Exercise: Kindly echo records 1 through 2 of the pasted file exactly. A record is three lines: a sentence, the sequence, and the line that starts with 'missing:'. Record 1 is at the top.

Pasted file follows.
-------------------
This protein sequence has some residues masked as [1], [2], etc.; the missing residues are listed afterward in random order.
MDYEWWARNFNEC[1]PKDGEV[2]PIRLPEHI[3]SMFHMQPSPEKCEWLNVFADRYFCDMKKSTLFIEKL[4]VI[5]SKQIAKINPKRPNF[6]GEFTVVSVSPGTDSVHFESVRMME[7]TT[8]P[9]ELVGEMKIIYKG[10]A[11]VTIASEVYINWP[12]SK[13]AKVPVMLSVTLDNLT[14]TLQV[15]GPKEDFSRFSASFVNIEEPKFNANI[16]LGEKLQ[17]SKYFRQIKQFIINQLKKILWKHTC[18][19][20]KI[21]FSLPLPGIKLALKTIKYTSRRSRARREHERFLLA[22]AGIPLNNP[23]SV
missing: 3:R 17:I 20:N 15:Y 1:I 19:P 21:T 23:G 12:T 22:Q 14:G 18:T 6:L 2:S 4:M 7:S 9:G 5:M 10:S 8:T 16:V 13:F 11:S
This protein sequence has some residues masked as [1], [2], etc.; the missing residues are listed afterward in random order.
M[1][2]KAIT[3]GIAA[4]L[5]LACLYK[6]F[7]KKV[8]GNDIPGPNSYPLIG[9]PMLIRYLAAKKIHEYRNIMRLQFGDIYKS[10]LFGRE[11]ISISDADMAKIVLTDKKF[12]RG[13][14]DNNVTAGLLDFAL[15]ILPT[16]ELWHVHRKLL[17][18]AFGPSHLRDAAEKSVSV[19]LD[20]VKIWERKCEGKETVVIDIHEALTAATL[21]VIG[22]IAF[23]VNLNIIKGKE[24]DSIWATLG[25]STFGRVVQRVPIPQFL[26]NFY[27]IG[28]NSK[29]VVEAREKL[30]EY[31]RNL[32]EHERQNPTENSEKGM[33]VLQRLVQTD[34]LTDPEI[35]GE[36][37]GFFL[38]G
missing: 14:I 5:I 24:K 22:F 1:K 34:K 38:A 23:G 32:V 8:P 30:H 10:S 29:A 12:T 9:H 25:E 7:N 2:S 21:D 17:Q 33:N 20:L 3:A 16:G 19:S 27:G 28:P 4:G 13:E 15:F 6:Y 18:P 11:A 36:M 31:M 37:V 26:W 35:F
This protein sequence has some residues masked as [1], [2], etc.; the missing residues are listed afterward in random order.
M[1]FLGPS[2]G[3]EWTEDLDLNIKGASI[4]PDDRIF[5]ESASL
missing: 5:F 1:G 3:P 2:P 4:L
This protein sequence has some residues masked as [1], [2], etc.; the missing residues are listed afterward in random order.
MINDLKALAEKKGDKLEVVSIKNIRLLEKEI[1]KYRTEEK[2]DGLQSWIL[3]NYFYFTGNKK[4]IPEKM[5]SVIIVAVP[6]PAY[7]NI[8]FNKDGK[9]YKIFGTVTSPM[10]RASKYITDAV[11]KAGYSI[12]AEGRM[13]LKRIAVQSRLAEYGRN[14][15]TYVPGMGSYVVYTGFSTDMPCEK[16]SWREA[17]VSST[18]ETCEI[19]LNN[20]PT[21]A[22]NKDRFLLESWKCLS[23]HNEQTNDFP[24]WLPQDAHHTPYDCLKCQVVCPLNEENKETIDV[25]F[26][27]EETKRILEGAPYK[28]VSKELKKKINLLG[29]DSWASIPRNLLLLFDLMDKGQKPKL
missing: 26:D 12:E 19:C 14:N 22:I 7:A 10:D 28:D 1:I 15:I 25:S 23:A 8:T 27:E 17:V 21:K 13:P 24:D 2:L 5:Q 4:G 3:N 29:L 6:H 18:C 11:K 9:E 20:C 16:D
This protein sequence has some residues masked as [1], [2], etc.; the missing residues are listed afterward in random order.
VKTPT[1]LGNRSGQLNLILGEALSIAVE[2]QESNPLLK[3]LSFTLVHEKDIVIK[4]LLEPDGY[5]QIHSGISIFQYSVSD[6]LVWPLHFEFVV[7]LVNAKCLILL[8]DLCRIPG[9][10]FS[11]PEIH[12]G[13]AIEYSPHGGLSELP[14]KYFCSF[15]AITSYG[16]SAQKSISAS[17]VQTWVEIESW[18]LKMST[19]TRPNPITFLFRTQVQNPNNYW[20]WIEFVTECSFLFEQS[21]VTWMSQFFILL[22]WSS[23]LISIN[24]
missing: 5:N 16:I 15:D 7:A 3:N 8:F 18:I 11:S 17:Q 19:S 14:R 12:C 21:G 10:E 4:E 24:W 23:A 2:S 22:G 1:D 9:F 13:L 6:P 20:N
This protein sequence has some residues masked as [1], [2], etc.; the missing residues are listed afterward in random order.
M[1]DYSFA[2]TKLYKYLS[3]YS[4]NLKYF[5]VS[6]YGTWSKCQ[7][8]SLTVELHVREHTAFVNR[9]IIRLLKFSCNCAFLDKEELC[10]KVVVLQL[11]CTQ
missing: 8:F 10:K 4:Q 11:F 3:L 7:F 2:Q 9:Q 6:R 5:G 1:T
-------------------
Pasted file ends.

This protein sequence has some residues masked as [1], [2], etc.; the missing residues are listed afterward in random order.
MDYEWWARNFNEC[1]PKDGEV[2]PIRLPEHI[3]SMFHMQPSPEKCEWLNVFADRYFCDMKKSTLFIEKL[4]VI[5]SKQIAKINPKRPNF[6]GEFTVVSVSPGTDSVHFESVRMME[7]TT[8]P[9]ELVGEMKIIYKG[10]A[11]VTIASEVYINWP[12]SK[13]AKVPVMLSVTLDNLT[14]TLQV[15]GPKEDFSRFSASFVNIEEPKFNANI[16]LGEKLQ[17]SKYFRQIKQFIINQLKKILWKHTC[18][19][20]KI[21]FSLPLPGIKLALKTIKYTSRRSRARREHERFLLA[22]AGIPLNNP[23]SV
missing: 3:R 17:I 20:N 15:Y 1:I 19:P 21:T 23:G 12:T 22:Q 14:G 18:T 6:L 2:S 4:M 7:S 9:G 5:M 10:S 8:T 16:V 13:F 11:S
This protein sequence has some residues masked as [1], [2], etc.; the missing residues are listed afterward in random order.
M[1][2]KAIT[3]GIAA[4]L[5]LACLYK[6]F[7]KKV[8]GNDIPGPNSYPLIG[9]PMLIRYLAAKKIHEYRNIMRLQFGDIYKS[10]LFGRE[11]ISISDADMAKIVLTDKKF[12]RG[13][14]DNNVTAGLLDFAL[15]ILPT[16]ELWHVHRKLL[17][18]AFGPSHLRDAAEKSVSV[19]LD[20]VKIWERKCEGKETVVIDIHEALTAATL[21]VIG[22]IAF[23]VNLNIIKGKE[24]DSIWATLG[25]STFGRVVQRVPIPQFL[26]NFY[27]IG[28]NSK[29]VVEAREKL[30]EY[31]RNL[32]EHERQNPTENSEKGM[33]VLQRLVQTD[34]LTDPEI[35]GE[36][37]GFFL[38]G
missing: 14:I 5:I 24:K 22:F 1:K 34:K 38:A 23:G 32:V 8:P 30:H 10:S 29:A 12:T 9:H 25:E 7:N 2:S 21:D 17:Q 33:N 20:L 3:A 16:G 19:S 27:G 28:P 4:G 13:E 15:F 6:Y 18:P 11:A 36:M 31:M 37:V 26:W 35:F